SARASOTA, Fla. — In Grayson Rodriguez’s first two starts this spring, he pitched on the road, facing lineups littered with major leaguers. Sunday’s outing, his first at Ed Smith Stadium, came opposite a Boston Red Sox split-squad team mostly absent noteworthy hitters.
But that group got to the Orioles’ top pitching prospect, who had his worst performance of the spring. After three dominant innings in which the 23-year-old right-hander retired nine of 10 Red Sox with six strikeouts, Rodriguez failed to retire any of the five batters he faced in the fourth inning. He said his issue in the frame was “just trying to throw strikes” instead of actually doing it, more frustrated he veered from the zone-attacking focus he’s had leading up to and throughout spring than his final line.
“I don’t think we’re necessarily worried about results,” Rodriguez said. “That’s something that’s kind of been our motto coming up through the minor leagues. It only matters what you do in the big leagues. Right now, obviously, spring training is the time we can get our work in, and right now, we’re just gonna keep attacking the zone.”
Manager Brandon Hyde echoed that idea, saying he viewed the fourth inning as a “good learning experience” and nothing more as Rodriguez tries to earn a spot in the Orioles’ season-opening rotation.
“I think it’s OK, honestly, to have those type of innings,” Hyde said, “and we’ll see how he bounces back.”
Rodriguez was especially pleased with the results of trying to throw his slider harder than he has. Catcher Adley Rutschman, whose opposite-field grand slam in the fourth gave him home runs in both games he’s caught Rodriguez this spring, said Rodriguez’s cutter was particularly sharp.
But Rodriguez bemoaned his changeup, his signature secondary pitch, in the fourth, saying he didn’t throw it in the strike zone to get chases when he didn’t.
“Honestly, if it’s not a strike, guys aren’t gonna swing at it,” he said. “That was kind of the thing here. When you don’t get ahead of hitters, you start to struggle.”
None of the three hits off Rodriguez in the fourth were put into play particularly hard, but Rodriguez didn’t help himself and also issued two walks.
“I think that’s just a good experience for him to learn from,” Hyde said. “The stuff is there. Now, it’s about really competing and using it in the strike zone more.”
Rodriguez agreed with Hyde’s assessment of his stuff, as did Rutschman. But that’s never been in question; of the pitchers in Baltimore’s rotation competition, Rodriguez’s repertoire stands out. The first three innings Sunday showed what’s possible when he harnesses it. The fourth showed that’s not guaranteed.
“He’s looked good all spring,” Rutschman said. “I love where he’s at right now. I love the way he carried himself today. He’s competitive out on the mound and was able to do some really good things today.”
Hyde said last week the only spring training stat he pays attention to for hitters are plate appearances, focused less on the results and more on approaches and quality of contact.
That was somewhat evident in how he responded when asked how he evaluates Rutschman’s spring, saying he’s simply focused on getting the catcher enough at-bats and making sure he’s “in game shape behind the plate and then get [him] the proper amount of at-bats before the season.”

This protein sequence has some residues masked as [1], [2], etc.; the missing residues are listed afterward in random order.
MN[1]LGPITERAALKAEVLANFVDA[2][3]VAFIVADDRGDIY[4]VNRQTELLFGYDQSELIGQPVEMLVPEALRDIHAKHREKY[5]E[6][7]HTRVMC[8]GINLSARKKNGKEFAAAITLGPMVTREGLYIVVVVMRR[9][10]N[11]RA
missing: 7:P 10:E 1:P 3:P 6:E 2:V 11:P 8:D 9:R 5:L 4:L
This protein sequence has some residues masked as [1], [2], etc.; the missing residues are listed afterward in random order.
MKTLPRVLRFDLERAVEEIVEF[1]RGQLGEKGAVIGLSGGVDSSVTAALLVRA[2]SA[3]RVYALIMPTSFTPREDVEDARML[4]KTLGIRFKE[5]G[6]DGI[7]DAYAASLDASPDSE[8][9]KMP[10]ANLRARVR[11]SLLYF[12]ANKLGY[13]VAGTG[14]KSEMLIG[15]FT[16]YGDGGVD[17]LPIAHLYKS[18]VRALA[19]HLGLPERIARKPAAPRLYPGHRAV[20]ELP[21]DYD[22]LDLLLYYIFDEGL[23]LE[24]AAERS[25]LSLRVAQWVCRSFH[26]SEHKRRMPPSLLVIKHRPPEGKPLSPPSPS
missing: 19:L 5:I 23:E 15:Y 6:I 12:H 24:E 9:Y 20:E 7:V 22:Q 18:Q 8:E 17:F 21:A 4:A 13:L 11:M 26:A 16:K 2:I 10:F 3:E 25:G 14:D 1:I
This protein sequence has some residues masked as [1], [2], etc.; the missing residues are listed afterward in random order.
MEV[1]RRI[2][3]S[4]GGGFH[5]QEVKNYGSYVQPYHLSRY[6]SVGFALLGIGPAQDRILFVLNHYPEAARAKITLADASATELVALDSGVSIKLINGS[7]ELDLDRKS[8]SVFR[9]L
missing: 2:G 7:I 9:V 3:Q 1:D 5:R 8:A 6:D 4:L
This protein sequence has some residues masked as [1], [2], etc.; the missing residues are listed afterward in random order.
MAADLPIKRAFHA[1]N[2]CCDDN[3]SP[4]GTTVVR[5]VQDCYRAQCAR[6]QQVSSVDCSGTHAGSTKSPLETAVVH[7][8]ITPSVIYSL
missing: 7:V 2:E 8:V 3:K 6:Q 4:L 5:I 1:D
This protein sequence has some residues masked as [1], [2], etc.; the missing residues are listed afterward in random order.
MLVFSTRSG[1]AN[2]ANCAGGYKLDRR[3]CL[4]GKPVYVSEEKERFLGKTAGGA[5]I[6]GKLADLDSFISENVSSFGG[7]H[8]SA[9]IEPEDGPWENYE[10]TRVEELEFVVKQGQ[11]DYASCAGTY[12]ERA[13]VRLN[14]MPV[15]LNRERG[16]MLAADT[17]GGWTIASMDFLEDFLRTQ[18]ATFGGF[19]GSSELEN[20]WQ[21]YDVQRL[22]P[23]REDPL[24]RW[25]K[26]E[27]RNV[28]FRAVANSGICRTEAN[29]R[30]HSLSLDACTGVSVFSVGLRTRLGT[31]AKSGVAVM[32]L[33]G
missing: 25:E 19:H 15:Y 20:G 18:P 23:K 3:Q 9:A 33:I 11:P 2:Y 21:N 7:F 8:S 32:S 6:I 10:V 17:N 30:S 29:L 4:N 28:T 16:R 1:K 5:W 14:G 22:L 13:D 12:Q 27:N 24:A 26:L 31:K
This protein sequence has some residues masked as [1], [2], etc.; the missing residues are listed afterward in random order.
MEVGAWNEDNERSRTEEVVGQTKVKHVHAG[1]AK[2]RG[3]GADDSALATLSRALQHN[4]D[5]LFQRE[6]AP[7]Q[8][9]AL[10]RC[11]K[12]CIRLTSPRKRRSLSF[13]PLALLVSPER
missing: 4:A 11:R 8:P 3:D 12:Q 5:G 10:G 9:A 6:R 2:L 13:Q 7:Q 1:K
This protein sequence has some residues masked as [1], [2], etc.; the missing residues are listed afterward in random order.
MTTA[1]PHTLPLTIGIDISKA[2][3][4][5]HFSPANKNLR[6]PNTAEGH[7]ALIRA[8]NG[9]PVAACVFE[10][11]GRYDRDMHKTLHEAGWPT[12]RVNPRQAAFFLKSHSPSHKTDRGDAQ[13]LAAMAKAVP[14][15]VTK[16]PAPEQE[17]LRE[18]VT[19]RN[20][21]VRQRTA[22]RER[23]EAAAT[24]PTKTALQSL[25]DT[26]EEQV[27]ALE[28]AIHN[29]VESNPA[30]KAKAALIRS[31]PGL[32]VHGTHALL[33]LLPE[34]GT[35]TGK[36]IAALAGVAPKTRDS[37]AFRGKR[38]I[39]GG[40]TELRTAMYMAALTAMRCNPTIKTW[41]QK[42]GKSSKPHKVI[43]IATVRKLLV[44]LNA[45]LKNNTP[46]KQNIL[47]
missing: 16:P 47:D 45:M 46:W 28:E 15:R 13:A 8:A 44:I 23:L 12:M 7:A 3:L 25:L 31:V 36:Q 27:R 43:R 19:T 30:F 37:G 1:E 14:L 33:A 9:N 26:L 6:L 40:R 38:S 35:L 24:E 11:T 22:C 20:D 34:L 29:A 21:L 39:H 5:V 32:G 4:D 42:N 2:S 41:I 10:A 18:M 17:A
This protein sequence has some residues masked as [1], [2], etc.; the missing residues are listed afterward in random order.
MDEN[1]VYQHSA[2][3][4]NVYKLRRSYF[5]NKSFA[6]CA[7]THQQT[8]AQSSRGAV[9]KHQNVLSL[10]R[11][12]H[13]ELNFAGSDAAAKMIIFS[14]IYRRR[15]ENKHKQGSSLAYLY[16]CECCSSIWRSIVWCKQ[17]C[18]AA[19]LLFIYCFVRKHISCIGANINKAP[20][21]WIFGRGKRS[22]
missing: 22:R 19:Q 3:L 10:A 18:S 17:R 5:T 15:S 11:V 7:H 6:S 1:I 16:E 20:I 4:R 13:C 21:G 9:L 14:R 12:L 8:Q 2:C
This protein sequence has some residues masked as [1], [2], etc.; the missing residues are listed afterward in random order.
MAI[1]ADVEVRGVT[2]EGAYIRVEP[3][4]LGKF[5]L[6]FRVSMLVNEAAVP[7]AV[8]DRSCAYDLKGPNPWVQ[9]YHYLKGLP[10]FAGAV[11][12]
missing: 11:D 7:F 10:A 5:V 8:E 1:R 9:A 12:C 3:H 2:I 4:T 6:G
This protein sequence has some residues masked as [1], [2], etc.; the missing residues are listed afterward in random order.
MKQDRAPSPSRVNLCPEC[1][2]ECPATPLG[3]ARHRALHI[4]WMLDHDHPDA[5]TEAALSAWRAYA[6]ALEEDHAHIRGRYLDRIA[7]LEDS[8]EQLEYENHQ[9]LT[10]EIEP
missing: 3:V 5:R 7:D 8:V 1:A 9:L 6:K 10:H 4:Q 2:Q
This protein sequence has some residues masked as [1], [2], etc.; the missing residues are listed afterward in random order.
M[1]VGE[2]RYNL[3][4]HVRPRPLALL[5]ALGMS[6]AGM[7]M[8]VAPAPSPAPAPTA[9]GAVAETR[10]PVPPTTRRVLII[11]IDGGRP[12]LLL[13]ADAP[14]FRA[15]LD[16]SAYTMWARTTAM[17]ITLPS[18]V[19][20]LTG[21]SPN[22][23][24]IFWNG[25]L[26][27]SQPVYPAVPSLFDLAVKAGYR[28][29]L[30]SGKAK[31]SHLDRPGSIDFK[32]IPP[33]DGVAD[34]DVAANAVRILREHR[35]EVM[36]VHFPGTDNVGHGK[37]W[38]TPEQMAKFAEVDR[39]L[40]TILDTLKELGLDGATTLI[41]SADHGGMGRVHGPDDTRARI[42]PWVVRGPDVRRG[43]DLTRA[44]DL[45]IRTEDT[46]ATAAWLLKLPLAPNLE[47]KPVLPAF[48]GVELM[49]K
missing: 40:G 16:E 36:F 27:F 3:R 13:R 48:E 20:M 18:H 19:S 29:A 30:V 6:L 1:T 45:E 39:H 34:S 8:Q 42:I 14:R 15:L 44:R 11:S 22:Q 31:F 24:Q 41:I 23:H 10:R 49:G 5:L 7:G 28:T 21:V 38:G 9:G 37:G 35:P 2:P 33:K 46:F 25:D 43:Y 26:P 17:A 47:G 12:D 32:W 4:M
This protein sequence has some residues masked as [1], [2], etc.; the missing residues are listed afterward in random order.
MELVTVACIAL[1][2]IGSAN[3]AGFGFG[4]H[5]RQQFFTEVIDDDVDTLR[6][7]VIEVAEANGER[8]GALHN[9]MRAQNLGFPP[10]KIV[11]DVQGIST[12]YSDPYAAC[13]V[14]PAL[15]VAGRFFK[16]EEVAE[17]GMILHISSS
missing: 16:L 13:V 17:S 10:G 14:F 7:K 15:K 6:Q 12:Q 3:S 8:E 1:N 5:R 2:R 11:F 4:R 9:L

“I’m not worried about Adley,” Hyde said. “He’s gonna be fine.”
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After Sunday’s grand slam, Rutschman is hitting .333 with a 1.059 OPS this spring, and despite striking twice, he has an even strikeout-to-walk ratio. Spring stats, and hits, only mean so much; Rutschman’s home run was heavily wind-aided and likely wouldn’t have reached, let alone cleared, Camden Yards’ left field wall had it been hit there.
But the early success from a player central to the Orioles’ playoff hopes is certainly welcomed.
“Anytime that you’re able to get in a game scenario here and able to get that adrenaline going is always good,” Rutschman said. “We’re always trying to win every time we step on the field as much as we’re trying to get our work in.”
Rutschman’s grand slam put the Orioles ahead 6-4, which ended up being the final score.
An opening day lineup projection
Red Sox manager Alex Cora told reporters Sunday there’s “a good chance” former Cy Young Award winner Corey Kluber will be Boston’s opening day starter against the Orioles on March 30. Knowing a right-hander will start against them simplifies the guessing game for what Hyde’s season-opening lineup could look like.
- Cedric Mullins, CF
- Adley Rutschman, C
- Gunnar Henderson, 3B
- Anthony Santander, DH
- Ryan Mountcastle, 1B
- Kyle Stowers, LF
- Austin Hays, RF
- Adam Frazier, 2B
- Jorge Mateo, SS
There are tweaks that could be made here, notably in terms of the outfield alignment and the use of the designated hitter spot; Stowers is not even necessarily guaranteed a spot on the team. Hyde could also strive to find a spot for Ramón Urías, though his status as a right-handed hitter leaves him on the outside of this guessing game.
Hyde said the Orioles won’t announce who will pitch until after Wednesday’s off day, though health is surely all that would prevent veteran right-hander Kyle Gibson from the assignment.